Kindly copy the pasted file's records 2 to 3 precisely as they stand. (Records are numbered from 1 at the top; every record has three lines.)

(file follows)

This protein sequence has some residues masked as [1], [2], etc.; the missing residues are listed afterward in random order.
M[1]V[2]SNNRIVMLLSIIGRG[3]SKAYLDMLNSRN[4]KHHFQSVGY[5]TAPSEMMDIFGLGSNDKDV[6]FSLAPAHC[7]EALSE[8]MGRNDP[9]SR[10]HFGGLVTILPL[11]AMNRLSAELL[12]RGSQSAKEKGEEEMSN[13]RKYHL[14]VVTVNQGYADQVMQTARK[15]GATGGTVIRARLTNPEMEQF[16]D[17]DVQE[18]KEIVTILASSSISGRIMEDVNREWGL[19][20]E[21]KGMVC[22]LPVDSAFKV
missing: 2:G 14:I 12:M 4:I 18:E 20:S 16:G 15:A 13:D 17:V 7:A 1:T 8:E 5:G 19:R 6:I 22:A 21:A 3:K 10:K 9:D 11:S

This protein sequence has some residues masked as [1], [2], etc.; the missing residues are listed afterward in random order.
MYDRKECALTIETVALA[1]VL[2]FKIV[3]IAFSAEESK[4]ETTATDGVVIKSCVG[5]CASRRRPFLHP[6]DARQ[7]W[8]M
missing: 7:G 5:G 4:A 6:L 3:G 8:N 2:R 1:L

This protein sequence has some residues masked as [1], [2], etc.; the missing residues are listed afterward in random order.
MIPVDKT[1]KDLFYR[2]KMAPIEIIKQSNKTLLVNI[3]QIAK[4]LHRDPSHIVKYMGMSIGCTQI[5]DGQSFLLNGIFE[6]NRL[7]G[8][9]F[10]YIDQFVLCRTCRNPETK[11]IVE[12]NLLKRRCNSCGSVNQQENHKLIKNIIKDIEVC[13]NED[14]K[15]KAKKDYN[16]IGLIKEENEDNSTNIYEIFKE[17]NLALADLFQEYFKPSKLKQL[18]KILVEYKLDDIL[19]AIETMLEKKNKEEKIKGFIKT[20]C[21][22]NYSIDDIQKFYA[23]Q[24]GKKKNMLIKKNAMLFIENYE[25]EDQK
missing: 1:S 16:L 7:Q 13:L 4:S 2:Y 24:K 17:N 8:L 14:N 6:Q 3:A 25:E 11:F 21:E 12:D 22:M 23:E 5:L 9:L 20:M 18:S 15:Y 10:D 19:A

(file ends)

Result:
This protein sequence has some residues masked as [1], [2], etc.; the missing residues are listed afterward in random order.
MYDRKECALTIETVALA[1]VL[2]FKIV[3]IAFSAEESK[4]ETTATDGVVIKSCVG[5]CASRRRPFLHP[6]DARQ[7]W[8]M
missing: 7:G 5:G 4:A 6:L 3:G 8:N 2:R 1:L

This protein sequence has some residues masked as [1], [2], etc.; the missing residues are listed afterward in random order.
MIPVDKT[1]KDLFYR[2]KMAPIEIIKQSNKTLLVNI[3]QIAK[4]LHRDPSHIVKYMGMSIGCTQI[5]DGQSFLLNGIFE[6]NRL[7]G[8][9]F[10]YIDQFVLCRTCRNPETK[11]IVE[12]NLLKRRCNSCGSVNQQENHKLIKNIIKDIEVC[13]NED[14]K[15]KAKKDYN[16]IGLIKEENEDNSTNIYEIFKE[17]NLALADLFQEYFKPSKLKQL[18]KILVEYKLDDIL[19]AIETMLEKKNKEEKIKGFIKT[20]C[21][22]NYSIDDIQKFYA[23]Q[24]GKKKNMLIKKNAMLFIENYE[25]EDQK
missing: 1:S 16:L 7:Q 13:L 4:S 2:Y 24:K 17:N 8:L 14:N 6:Q 3:A 25:E 11:F 21:E 12:D 22:M 23:E 5:L 9:L 20:M 18:S 15:Y 10:D 19:A